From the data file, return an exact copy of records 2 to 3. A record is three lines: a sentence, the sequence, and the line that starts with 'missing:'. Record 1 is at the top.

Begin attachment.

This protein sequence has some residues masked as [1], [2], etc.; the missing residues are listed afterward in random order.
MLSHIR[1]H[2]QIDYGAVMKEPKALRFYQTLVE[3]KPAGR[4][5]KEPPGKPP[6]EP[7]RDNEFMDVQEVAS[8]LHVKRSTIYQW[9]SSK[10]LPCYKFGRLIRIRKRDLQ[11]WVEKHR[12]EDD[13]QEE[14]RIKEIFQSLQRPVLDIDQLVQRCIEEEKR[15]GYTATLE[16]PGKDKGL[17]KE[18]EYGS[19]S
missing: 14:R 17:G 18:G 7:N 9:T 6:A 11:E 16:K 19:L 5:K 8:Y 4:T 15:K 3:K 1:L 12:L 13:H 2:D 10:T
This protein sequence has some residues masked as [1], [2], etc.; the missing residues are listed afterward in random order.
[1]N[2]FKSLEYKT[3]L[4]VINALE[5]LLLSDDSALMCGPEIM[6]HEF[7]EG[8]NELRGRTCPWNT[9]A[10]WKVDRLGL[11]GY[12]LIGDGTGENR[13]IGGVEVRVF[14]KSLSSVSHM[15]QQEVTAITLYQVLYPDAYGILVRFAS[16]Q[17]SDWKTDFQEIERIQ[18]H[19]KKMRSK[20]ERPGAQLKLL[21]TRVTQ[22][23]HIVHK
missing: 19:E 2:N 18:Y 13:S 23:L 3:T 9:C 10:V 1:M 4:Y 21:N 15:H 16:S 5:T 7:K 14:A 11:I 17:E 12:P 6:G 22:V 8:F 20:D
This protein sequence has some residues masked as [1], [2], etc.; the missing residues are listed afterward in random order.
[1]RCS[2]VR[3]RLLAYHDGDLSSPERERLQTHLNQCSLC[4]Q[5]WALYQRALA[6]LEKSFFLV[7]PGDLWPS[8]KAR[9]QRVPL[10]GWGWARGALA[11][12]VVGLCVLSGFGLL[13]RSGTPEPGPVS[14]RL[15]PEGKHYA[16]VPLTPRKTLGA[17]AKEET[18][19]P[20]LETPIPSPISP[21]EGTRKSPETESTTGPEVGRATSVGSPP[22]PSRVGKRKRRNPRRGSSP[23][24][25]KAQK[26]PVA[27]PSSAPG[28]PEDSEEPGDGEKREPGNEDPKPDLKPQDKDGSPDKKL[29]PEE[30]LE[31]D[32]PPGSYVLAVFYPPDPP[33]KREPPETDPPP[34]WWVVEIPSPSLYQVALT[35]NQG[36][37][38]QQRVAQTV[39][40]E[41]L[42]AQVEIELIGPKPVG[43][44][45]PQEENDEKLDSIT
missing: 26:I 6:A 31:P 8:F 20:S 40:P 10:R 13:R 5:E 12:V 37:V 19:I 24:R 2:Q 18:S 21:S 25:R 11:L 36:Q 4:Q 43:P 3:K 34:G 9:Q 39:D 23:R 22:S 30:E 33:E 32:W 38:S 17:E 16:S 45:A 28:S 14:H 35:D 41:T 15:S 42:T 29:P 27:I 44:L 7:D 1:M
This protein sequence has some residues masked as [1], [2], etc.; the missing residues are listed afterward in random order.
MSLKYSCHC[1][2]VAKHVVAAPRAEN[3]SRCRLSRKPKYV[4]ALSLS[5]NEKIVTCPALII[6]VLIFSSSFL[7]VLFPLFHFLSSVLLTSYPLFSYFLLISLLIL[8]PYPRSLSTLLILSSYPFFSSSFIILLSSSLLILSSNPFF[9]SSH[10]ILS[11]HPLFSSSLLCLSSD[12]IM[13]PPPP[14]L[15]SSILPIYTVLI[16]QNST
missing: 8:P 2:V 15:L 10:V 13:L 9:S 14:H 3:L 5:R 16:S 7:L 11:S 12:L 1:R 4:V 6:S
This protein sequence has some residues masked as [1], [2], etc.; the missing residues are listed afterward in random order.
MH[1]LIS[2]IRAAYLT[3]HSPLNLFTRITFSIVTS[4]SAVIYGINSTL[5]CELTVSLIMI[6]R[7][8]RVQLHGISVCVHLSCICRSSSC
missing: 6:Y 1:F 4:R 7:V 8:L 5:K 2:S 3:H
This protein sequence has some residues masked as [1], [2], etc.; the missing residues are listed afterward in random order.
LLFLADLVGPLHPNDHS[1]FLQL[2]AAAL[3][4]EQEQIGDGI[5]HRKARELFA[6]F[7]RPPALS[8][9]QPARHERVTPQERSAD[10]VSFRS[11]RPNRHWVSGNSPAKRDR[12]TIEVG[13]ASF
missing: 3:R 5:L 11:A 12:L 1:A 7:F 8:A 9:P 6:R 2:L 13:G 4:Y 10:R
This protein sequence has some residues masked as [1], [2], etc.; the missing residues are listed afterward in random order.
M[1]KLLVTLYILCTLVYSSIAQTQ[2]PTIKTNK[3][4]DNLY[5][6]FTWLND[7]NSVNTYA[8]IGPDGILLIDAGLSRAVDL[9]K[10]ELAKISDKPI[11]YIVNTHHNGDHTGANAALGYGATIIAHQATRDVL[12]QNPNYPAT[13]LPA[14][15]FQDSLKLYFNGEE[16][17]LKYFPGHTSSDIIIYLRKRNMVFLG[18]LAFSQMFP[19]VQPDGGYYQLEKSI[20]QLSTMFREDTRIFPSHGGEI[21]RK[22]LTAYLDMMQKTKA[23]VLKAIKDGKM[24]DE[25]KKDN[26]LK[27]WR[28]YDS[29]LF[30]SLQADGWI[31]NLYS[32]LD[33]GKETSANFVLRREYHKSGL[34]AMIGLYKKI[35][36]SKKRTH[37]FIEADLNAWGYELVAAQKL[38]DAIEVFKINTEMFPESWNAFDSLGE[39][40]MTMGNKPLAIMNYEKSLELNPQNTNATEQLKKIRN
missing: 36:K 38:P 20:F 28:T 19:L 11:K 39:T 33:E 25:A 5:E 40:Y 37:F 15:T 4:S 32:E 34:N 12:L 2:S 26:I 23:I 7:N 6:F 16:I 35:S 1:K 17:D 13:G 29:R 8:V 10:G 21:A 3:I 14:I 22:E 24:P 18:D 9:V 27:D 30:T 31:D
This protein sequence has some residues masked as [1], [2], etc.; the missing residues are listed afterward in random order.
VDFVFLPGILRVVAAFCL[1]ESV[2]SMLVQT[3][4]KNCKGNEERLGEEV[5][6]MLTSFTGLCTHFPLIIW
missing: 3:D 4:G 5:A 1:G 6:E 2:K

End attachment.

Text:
This protein sequence has some residues masked as [1], [2], etc.; the missing residues are listed afterward in random order.
[1]N[2]FKSLEYKT[3]L[4]VINALE[5]LLLSDDSALMCGPEIM[6]HEF[7]EG[8]NELRGRTCPWNT[9]A[10]WKVDRLGL[11]GY[12]LIGDGTGENR[13]IGGVEVRVF[14]KSLSSVSHM[15]QQEVTAITLYQVLYPDAYGILVRFAS[16]Q[17]SDWKTDFQEIERIQ[18]H[19]KKMRSK[20]ERPGAQLKLL[21]TRVTQ[22][23]HIVHK
missing: 19:E 2:N 18:Y 13:S 23:L 3:T 9:C 10:V 1:M 4:Y 21:N 15:H 16:S 5:T 7:K 14:A 11:I 17:E 12:P 6:G 22:V 8:F 20:D
This protein sequence has some residues masked as [1], [2], etc.; the missing residues are listed afterward in random order.
[1]RCS[2]VR[3]RLLAYHDGDLSSPERERLQTHLNQCSLC[4]Q[5]WALYQRALA[6]LEKSFFLV[7]PGDLWPS[8]KAR[9]QRVPL[10]GWGWARGALA[11][12]VVGLCVLSGFGLL[13]RSGTPEPGPVS[14]RL[15]PEGKHYA[16]VPLTPRKTLGA[17]AKEET[18][19]P[20]LETPIPSPISP[21]EGTRKSPETESTTGPEVGRATSVGSPP[22]PSRVGKRKRRNPRRGSSP[23][24][25]KAQK[26]PVA[27]PSSAPG[28]PEDSEEPGDGEKREPGNEDPKPDLKPQDKDGSPDKKL[29]PEE[30]LE[31]D[32]PPGSYVLAVFYPPDPP[33]KREPPETDPPP[34]WWVVEIPSPSLYQVALT[35]NQG[36][37][38]QQRVAQTV[39][40]E[41]L[42]AQVEIELIGPKPVG[43][44][45]PQEENDEKLDSIT
missing: 26:I 6:A 31:P 8:F 20:S 40:P 10:R 13:R 5:E 12:V 37:V 19:I 24:R 2:Q 18:S 21:S 25:R 11:L 36:Q 4:Q 43:P 3:K 34:G 9:Q 39:D 23:R 22:S 30:E 33:E 32:W 38:S 17:E 16:S 45:A 28:S 14:H 35:D 41:T 15:S 42:T 29:P 27:I 44:L 7:D 1:M